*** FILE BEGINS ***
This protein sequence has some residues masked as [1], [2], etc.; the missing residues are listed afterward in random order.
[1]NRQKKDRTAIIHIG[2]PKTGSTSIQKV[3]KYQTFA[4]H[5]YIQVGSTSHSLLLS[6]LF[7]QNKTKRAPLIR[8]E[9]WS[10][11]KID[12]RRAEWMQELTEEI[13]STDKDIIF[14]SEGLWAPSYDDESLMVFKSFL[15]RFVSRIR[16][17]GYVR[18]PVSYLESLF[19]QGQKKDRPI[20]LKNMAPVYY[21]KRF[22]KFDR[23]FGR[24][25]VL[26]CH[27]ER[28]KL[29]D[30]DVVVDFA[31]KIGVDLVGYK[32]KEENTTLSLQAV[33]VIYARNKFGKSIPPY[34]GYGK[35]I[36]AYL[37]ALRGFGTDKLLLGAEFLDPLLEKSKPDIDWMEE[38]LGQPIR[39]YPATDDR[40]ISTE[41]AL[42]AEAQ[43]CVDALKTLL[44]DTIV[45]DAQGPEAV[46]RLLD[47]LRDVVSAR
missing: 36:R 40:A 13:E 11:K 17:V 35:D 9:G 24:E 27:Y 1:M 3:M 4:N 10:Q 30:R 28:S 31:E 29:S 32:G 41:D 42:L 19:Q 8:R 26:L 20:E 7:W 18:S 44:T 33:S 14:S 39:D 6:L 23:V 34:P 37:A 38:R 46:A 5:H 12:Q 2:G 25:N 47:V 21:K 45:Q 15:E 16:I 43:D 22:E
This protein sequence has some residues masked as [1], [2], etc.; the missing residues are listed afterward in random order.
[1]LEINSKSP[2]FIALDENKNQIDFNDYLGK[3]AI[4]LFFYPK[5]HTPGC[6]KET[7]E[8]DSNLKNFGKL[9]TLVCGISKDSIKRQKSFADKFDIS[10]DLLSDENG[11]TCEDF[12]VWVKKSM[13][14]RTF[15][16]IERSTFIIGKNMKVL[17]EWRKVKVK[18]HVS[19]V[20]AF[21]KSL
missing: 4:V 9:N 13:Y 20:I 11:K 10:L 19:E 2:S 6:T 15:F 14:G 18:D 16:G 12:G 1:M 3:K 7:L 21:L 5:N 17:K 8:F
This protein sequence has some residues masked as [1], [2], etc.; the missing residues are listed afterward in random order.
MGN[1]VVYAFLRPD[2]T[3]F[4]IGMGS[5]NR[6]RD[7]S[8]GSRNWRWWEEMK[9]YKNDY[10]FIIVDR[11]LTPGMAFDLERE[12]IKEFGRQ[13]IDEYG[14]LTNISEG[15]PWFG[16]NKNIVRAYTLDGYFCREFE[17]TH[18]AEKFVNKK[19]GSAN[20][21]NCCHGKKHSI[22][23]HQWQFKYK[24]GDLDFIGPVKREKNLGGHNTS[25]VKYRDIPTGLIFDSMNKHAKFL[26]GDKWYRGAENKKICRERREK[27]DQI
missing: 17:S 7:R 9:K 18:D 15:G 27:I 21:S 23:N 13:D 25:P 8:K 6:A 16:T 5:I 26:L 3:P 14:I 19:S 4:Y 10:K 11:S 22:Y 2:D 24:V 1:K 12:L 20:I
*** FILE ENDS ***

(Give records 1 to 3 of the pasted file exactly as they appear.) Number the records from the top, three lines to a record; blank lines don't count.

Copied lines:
This protein sequence has some residues masked as [1], [2], etc.; the missing residues are listed afterward in random order.
[1]NRQKKDRTAIIHIG[2]PKTGSTSIQKV[3]KYQTFA[4]H[5]YIQVGSTSHSLLLS[6]LF[7]QNKTKRAPLIR[8]E[9]WS[10][11]KID[12]RRAEWMQELTEEI[13]STDKDIIF[14]SEGLWAPSYDDESLMVFKSFL[15]RFVSRIR[16][17]GYVR[18]PVSYLESLF[19]QGQKKDRPI[20]LKNMAPVYY[21]KRF[22]KFDR[23]FGR[24][25]VL[26]CH[27]ER[28]KL[29]D[30]DVVVDFA[31]KIGVDLVGYK[32]KEENTTLSLQAV[33]VIYARNKFGKSIPPY[34]GYGK[35]I[36]AYL[37]ALRGFGTDKLLLGAEFLDPLLEKSKPDIDWMEE[38]LGQPIR[39]YPATDDR[40]ISTE[41]AL[42]AEAQ[43]CVDALKTLL[44]DTIV[45]DAQGPEAV[46]RLLD[47]LRDVVSAR
missing: 36:R 40:A 13:E 11:K 17:V 35:D 9:G 24:E 27:Y 1:M 3:M 4:N 10:Q 30:R 28:S 31:E 29:S 32:G 41:D 42:L 19:Q 8:R 26:L 20:E 7:W 18:S 44:T 33:S 14:S 39:D 6:L 23:V 34:P 37:A 38:R 46:A 5:H 12:Q 2:G 25:N 47:V 21:K 45:Q 15:E 16:I 43:D 22:E
This protein sequence has some residues masked as [1], [2], etc.; the missing residues are listed afterward in random order.
[1]LEINSKSP[2]FIALDENKNQIDFNDYLGK[3]AI[4]LFFYPK[5]HTPGC[6]KET[7]E[8]DSNLKNFGKL[9]TLVCGISKDSIKRQKSFADKFDIS[10]DLLSDENG[11]TCEDF[12]VWVKKSM[13][14]RTF[15][16]IERSTFIIGKNMKVL[17]EWRKVKVK[18]HVS[19]V[20]AF[21]KSL
missing: 4:V 9:N 13:Y 20:I 11:K 10:L 19:E 2:S 6:T 15:F 14:G 18:D 16:G 12:G 1:M 3:K 7:L 21:L 5:N 17:K 8:F
This protein sequence has some residues masked as [1], [2], etc.; the missing residues are listed afterward in random order.
MGN[1]VVYAFLRPD[2]T[3]F[4]IGMGS[5]NR[6]RD[7]S[8]GSRNWRWWEEMK[9]YKNDY[10]FIIVDR[11]LTPGMAFDLERE[12]IKEFGRQ[13]IDEYG[14]LTNISEG[15]PWFG[16]NKNIVRAYTLDGYFCREFE[17]TH[18]AEKFVNKK[19]GSAN[20][21]NCCHGKKHSI[22][23]HQWQFKYK[24]GDLDFIGPVKREKNLGGHNTS[25]VKYRDIPTGLIFDSMNKHAKFL[26]GDKWYRGAENKKICRERREK[27]DQI
missing: 17:S 7:R 9:K 18:D 15:G 27:I 21:S 23:N 13:D 25:P 8:K 6:A 16:T 5:I 26:L 3:P 14:I 19:S 4:Y 10:K 11:S 22:Y 2:D 24:V 1:K 12:L 20:I